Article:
Today, at around 3 PM CDT, it will have been seventy years ago that John Lennon was born. I have probably written more about John Lennon in this blog than any other famous person. The reason for this is quite simply that, outside of those people I grew up with and knew personally (family, friends, neighbours), John Lennon had a far greater impact on me than any other individual in history.
John Lennon doodle for their logo. Fans have began gathering last night in Strawberry Field, that portion of Central Park in New York City, honouring John. Today in Liverpool Julian Lennon and his first wife Cynthia unveiled a new monument in his honour. In Reyjavik, Iceland today at 3:00 PM CDT, 8 PM GMT Yoko Ono will light the Imagine Peace Tower, the monument in honour of John and his vision.
It is very clear that for many, perhaps most people, John Lennon has become something greater than a mere rock star. Indeed, he has become something more than a legend. He could certainly be described as an icon, but it seems to me that John's status has surpassed even that of other icons. Even such legendary icons as Frank Sinatra, Marilyn Monroe, and Elvis Presley seem to pale in comparison to the reverence in which John Lennon is held. He occupies a position shared only by prime ministers, presidents, and religious figures (indeed, in 1980 his murder was not described merely as a murder, but an assassination), but even then he seems to somehow be something much larger. I think it would be courting blasphemy to call John Lennon a god (I am not sure that many do not pray to him, however), but his position in our society seems to be something close to it. I think the only thing equivalent to John's place in our society today is that Christian saints occupied during the Middle Ages. He is certainly not a god, but he is something more than a mere man.
I do think it would be correct to describe John Lennon as a hero. In Norse myths and the Icelandic sagas it was believed that when a hero was born, the wolves would howl and the eagles would cry in acknowledgement. I am not sure any wolves howled in Liverpool that night 70 years ago and I do not believe eagles are even to be found in England, but John Lennon was certainly born to sound and fury. John Lennon was born in Liverpool Maternity Hospital on Oxford Street to Julia and Alfred Lennon just as the city was being bombed by the Germans. Many accounts have noted how his Aunt Mimi Smith was able to see her way through the darkened Liverpool streets by the light of the bomb blasts. John received his first name from his paternal grandfather, John "Jack" Lennon. He was given his middle name, Winston, in honour of then prime minister Winston Churchill.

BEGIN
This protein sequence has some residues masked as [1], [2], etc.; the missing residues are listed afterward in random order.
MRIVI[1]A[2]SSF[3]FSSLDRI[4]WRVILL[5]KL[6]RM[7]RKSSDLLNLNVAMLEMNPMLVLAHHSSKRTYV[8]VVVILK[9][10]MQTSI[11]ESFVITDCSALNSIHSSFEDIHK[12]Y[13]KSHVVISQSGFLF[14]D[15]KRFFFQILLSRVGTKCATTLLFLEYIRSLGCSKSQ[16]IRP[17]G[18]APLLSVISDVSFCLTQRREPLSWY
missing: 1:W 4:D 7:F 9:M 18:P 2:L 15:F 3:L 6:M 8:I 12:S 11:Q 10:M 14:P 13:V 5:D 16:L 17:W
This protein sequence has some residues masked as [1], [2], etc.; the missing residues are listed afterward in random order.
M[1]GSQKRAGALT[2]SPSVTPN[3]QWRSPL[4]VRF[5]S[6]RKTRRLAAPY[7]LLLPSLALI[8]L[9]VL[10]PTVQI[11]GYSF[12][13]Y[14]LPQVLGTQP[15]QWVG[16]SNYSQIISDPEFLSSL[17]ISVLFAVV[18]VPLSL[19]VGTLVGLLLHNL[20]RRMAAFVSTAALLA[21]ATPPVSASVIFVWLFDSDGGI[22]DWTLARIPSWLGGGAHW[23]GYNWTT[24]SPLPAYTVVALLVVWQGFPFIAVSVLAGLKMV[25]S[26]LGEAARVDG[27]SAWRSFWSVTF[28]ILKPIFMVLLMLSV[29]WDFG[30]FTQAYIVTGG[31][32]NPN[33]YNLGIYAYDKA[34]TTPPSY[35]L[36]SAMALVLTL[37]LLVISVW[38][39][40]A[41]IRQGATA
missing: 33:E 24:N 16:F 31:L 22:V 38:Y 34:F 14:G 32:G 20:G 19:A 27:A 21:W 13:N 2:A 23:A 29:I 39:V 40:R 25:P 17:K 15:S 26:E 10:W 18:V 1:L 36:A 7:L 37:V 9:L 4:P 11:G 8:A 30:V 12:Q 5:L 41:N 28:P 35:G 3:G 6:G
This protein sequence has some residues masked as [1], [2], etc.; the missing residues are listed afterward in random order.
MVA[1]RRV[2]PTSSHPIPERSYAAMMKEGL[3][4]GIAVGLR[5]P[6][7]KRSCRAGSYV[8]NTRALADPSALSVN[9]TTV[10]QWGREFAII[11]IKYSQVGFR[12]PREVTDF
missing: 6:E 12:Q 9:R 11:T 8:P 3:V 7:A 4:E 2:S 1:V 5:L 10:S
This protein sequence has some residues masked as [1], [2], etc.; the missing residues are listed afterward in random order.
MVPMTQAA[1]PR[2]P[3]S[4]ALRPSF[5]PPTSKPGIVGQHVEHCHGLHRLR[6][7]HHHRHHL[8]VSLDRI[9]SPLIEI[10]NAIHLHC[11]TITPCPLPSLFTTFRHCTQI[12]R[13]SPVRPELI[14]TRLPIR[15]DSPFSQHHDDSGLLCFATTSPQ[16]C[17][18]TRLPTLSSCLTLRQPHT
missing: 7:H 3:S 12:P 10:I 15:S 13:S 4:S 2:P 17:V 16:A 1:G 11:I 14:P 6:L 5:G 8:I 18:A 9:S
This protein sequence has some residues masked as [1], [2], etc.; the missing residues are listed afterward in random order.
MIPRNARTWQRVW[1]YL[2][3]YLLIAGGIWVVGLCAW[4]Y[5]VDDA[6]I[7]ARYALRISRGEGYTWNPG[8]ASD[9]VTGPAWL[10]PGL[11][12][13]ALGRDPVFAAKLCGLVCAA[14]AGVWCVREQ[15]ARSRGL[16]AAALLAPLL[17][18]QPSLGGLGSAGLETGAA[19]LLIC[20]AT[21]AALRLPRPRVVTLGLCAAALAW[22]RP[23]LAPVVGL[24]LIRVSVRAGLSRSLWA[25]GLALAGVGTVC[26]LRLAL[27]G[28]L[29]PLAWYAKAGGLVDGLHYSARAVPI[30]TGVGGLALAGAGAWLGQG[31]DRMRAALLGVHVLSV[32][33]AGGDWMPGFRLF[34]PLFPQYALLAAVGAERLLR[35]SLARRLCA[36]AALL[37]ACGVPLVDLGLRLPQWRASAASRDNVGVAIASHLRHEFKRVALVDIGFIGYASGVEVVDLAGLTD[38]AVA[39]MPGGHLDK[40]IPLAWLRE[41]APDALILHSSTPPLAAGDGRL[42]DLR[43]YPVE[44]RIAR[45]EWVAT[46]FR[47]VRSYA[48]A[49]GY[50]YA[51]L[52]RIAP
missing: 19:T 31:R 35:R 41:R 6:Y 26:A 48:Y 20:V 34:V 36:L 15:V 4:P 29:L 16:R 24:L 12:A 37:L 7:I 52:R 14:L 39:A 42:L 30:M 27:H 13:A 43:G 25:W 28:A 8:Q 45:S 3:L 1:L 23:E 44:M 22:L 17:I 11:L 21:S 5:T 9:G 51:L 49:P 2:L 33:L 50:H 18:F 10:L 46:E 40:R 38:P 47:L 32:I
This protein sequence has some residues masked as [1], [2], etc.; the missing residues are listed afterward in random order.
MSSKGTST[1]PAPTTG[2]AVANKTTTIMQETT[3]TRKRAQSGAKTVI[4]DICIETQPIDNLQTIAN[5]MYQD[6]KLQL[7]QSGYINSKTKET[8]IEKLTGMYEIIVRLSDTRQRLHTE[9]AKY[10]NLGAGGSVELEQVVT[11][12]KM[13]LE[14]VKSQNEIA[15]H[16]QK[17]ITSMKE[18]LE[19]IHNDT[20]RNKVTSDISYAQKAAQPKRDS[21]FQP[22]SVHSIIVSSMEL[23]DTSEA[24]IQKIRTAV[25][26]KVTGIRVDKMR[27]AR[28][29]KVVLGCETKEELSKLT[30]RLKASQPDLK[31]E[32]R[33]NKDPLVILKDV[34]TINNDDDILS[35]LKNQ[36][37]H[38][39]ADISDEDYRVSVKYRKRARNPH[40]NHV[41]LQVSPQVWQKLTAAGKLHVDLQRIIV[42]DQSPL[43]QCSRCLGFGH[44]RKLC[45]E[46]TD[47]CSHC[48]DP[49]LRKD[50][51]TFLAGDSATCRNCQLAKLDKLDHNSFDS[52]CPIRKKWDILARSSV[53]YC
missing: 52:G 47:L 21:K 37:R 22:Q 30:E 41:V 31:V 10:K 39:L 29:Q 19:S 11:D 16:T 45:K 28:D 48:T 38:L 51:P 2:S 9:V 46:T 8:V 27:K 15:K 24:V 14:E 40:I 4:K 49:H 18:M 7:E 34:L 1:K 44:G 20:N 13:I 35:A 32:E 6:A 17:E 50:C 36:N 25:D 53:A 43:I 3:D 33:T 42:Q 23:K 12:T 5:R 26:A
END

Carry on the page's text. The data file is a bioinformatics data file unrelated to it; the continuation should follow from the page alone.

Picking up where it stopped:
Always opinionated and a bit of a thinker, it was while John Lennon was with The Beatles that he began to change and evolve, to form his own vision. He began to address this vision in his songs. He did it earliest in songs co-written with Paul McCartney: "The Word" and "We Can Work It Out." He later addressed it in songs he wrote alone for The Beatles: his masterwork "All You Need is Love" and "Revolution." Encouraged by his wife Yoko Ono, John Lennon would continue to shape his vision. After The Beatles he wrote such songs as "Give Peace a Chance," "Happy Xmas (War is Over)," and, what some consider his signature song, "Imagine." He and Yoko held a Bed In for Peace. In connection with his single "Happy Xmas (War is Over)," he and Yoko bought billboards in eleven major cities reading, "WAR IS OVER! (If You Want It) Happy Christmas from John and Yoko." Much of John Lennon's poltical activism seemed over the top at the time, what we would now call "guerilla marketing," but it got his message across. John's message was simple, summed up in a few words, "Give peace a chance," "All you need is love," and the now current "Imagine Peace."
Of course, as much as we revere John Lennon, it is important to realise he was not perfect. He was not always a good husband to either of his wives. He was not always the best father to Julian. He could be difficult with his friends, even his fellow Beatles (particularly Paul and George). He became addicted to heroin. But for all John's faults, which were many, what showed through the most in him was that he genuinely cared about his friends, even those he was sometimes hardest upon. Indeed, John even cared about his fans. For all his status as an icon, John Lennon was always approachable. He was known to talk to fans, to express concern for them, and to sign autographs for them. It was this openness that made us love him even more. And, sadly, it would be this openness which would lead to his death.
Like many fans, it was John's songs that first drew me to him, but, again like most fans, it was his vision that made him more than a rock star for us, more than a legend, more than an icon. John's vision was of a more perfect world, where mankind could exist in peace and harmony without regard to ethnicity, nationality, or creed. He expressed this vision in song after song. "The Word." "We Can Work It Out." "Revolution." "Give Peace a Chance." "Happy Xmas (War is Over)." For many his vision is best summed up by the song "Imagine," which has become omnipresent on the telly and the radio of late. But for me it is another song which I consider his piece de resistance, the song which best summed up his vision. It was a song which he performed with The Beatles as Britain's entry on Our World, the first globally televised television programme. The song's title summed up John's vision succinctly and precisely: "All you need is love." It is the strongest, most powerful message John ever espoused. After all, if one has love, peace is sure to follow.
Terence Towles Canote
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